Surrounded by sacred wilderness and infused with the cultures of the Native Pueblo, Hispanic and European peoples who have defined it, Taos Ski Valley (TSV) is steeped in legend and mystique. The vast, rugged terrain and generous, free-spirited community call out to a different kind of adventurer — a mountain lover with a passion for outdoor thrills and a taste for cultural discovery.
TSV is undergoing a facelift, including a brand-new hotel, but is open for business, as are shops, restaurants and bars.
The village was incorporated in 1996. It is the highest residential home in the state at 10,388 feet above sea level. The last official census put TSV’s human population at 69, but they share the valley with a much larger population of elk, deer, bears and bighorn sheep.
Extensive construction is taking place this summer, so activities will be limited, but still active and fun.
TOP OF THE WORLD
TSV’s easiest and most relaxing way to escape summer’s heat and enjoy the mountain scenery is a scenic chairlift ride on lift No. 4 by The Bavarian Restaurant. At the top, experience unobstructed views of New Mexico’s highest point, Wheeler Peak, and Kachina Peak and abundant wildflowers. There are several picnic tables at the top for a great lunch spot. The lift runs June 24 through Sept. 4, Thursday through Monday from 10 a.m. to 4 p.m. In September, the lift will run on Saturdays and Sundays only. For more information, call (575) 776-2291.
A charged camera battery is a must when hiking to Williams Lake. Photo by Scott Gerdes.
ON TWO WHEELS
There is no chairlift service for mountain bikers this summer, but there will be biking on the popular Northside Trail (ridenorthside.com). This self-guided, fee-based mountain biking area is on 1,200 acres of private recreational development. As a mapped and signed trail system designed especially for mountain biking, Northside is a looped trail network with spectacular overlooks, single and double track routes through pines, aspen and meadows. The terrain is best suited for the intermediate and higher level rider.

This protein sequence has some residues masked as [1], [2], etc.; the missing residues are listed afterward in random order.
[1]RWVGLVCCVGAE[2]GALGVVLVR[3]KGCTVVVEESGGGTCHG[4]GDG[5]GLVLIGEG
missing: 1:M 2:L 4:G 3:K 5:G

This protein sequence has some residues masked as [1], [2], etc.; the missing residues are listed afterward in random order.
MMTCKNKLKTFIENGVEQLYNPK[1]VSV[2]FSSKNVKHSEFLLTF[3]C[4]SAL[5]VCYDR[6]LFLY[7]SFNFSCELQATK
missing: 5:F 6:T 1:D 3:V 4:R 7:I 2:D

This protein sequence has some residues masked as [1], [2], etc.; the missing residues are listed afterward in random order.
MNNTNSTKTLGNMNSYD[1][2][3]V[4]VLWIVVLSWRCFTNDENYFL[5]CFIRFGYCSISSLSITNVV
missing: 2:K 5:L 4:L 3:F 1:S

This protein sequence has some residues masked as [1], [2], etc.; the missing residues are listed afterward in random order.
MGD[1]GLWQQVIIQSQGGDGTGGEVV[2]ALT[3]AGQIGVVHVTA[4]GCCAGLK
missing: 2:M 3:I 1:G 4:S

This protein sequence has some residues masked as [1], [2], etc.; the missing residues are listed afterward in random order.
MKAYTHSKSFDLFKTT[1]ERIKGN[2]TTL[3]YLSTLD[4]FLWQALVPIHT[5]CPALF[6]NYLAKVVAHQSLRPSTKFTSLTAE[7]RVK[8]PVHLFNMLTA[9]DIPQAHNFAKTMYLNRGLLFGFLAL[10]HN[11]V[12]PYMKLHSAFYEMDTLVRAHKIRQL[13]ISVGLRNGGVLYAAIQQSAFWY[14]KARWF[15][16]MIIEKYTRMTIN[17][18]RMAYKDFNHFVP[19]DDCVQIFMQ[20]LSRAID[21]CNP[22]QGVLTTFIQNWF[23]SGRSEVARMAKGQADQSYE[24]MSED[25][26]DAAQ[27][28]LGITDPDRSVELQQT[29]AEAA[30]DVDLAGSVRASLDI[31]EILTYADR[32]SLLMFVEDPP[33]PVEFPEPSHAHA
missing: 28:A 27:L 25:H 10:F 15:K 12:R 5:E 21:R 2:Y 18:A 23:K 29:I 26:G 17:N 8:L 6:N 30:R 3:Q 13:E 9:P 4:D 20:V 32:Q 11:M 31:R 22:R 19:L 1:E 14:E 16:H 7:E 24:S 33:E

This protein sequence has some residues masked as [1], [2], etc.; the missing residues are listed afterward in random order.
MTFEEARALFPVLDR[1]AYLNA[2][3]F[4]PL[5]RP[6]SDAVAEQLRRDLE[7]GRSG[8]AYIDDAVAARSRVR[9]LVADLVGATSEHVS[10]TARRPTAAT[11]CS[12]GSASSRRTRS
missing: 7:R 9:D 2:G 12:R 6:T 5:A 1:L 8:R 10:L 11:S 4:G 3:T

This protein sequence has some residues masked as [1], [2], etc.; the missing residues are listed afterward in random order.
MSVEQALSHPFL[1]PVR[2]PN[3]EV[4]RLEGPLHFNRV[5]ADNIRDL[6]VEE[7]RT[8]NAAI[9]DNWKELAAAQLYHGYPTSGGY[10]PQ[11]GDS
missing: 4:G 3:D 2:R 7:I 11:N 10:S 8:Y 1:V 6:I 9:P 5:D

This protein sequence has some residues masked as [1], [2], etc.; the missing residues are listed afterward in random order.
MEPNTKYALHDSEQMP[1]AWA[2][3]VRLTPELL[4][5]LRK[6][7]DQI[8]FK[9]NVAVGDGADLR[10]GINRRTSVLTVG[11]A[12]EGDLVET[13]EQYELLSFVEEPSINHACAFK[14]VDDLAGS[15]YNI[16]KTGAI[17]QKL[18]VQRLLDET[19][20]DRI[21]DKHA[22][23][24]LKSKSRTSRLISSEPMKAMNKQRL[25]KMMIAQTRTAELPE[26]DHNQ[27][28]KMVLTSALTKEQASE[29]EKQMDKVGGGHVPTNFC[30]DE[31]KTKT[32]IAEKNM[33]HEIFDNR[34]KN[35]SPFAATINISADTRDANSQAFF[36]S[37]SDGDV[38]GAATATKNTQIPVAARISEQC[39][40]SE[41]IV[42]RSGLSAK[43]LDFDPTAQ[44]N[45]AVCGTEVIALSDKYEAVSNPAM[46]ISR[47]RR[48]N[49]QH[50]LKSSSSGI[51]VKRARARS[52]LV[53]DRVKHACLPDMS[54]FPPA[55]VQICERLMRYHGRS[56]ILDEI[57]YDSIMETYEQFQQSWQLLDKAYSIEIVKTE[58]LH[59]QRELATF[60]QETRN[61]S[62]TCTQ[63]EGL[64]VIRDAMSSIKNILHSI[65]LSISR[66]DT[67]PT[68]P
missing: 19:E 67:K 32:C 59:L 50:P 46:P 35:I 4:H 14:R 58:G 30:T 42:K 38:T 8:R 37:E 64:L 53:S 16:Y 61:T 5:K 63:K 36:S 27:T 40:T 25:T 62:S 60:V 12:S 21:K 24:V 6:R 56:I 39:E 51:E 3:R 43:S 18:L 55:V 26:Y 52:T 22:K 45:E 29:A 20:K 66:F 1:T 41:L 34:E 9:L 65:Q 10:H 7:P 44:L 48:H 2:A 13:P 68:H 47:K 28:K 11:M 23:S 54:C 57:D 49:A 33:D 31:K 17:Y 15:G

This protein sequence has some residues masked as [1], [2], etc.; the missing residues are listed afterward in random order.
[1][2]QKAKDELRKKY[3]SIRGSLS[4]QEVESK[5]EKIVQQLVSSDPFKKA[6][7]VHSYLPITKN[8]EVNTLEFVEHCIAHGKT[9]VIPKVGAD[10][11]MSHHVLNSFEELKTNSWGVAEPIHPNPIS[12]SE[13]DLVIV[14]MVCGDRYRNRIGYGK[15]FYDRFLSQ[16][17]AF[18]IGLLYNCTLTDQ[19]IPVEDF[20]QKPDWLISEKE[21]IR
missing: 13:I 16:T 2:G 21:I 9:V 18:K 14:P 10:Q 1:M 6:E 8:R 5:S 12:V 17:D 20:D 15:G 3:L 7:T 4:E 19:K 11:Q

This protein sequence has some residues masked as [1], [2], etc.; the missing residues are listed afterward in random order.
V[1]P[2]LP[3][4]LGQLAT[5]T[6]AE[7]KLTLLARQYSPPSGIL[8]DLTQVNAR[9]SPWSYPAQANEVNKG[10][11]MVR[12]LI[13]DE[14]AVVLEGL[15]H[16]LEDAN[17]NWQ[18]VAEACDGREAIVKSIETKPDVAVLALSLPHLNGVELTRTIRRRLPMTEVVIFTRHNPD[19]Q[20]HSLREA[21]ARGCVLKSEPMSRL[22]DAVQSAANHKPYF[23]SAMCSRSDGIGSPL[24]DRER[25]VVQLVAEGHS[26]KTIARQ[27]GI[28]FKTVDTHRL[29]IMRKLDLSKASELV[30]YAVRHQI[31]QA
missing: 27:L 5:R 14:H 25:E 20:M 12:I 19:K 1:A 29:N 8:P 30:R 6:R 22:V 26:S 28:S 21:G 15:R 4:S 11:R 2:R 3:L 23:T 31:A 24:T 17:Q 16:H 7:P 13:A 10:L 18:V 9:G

For the more adventurous, one can pedal to the top of Frazer Mountain, 12,163 feet, the highest point on the property at an average grade of less than 10 percent.
Northside is open dawn to dusk from late June through October, weather permitting. Access permits are for sale at many locations in Taos Ski Valley or at the trailhead kiosk. Permits are also sold in Taos at Taos Cyclery and Gearing Up Bike Shop.
Singletracks.com selected Northside as one of the 20 most scenic mountain bike trails in the Western U.S.
The Resort Center has a rejuvenated look and feel. Restaurants are creating new menus in a commitment to providing more choices for healthier and selective diets with food coming from New Mexico sources, including organic produce and sustainable fisheries. TSV eateries include German-inspired The Bavarian Lodge and Restaurant; Northern New Mexican cuisine at Stray Dog Cantina; the Pizza Shack; Black Diamond Espresso; and Bumps Market, a full-service convenience store.
Getting to Taos Ski Valley:
From Taos, follow Paseo del Pueblo Norte through El Prado. Go right onto State Highway 150, drive through Arroyo Seco and continue following State Highway 150, about 19 miles.
Williams Lake Hike:
1,000 feet are gained in altitude (start at 10,000 feet)
It’s always chilly at night in the mountains. So if you’re out after sunset, it’s wise to bring fleece or a sweater.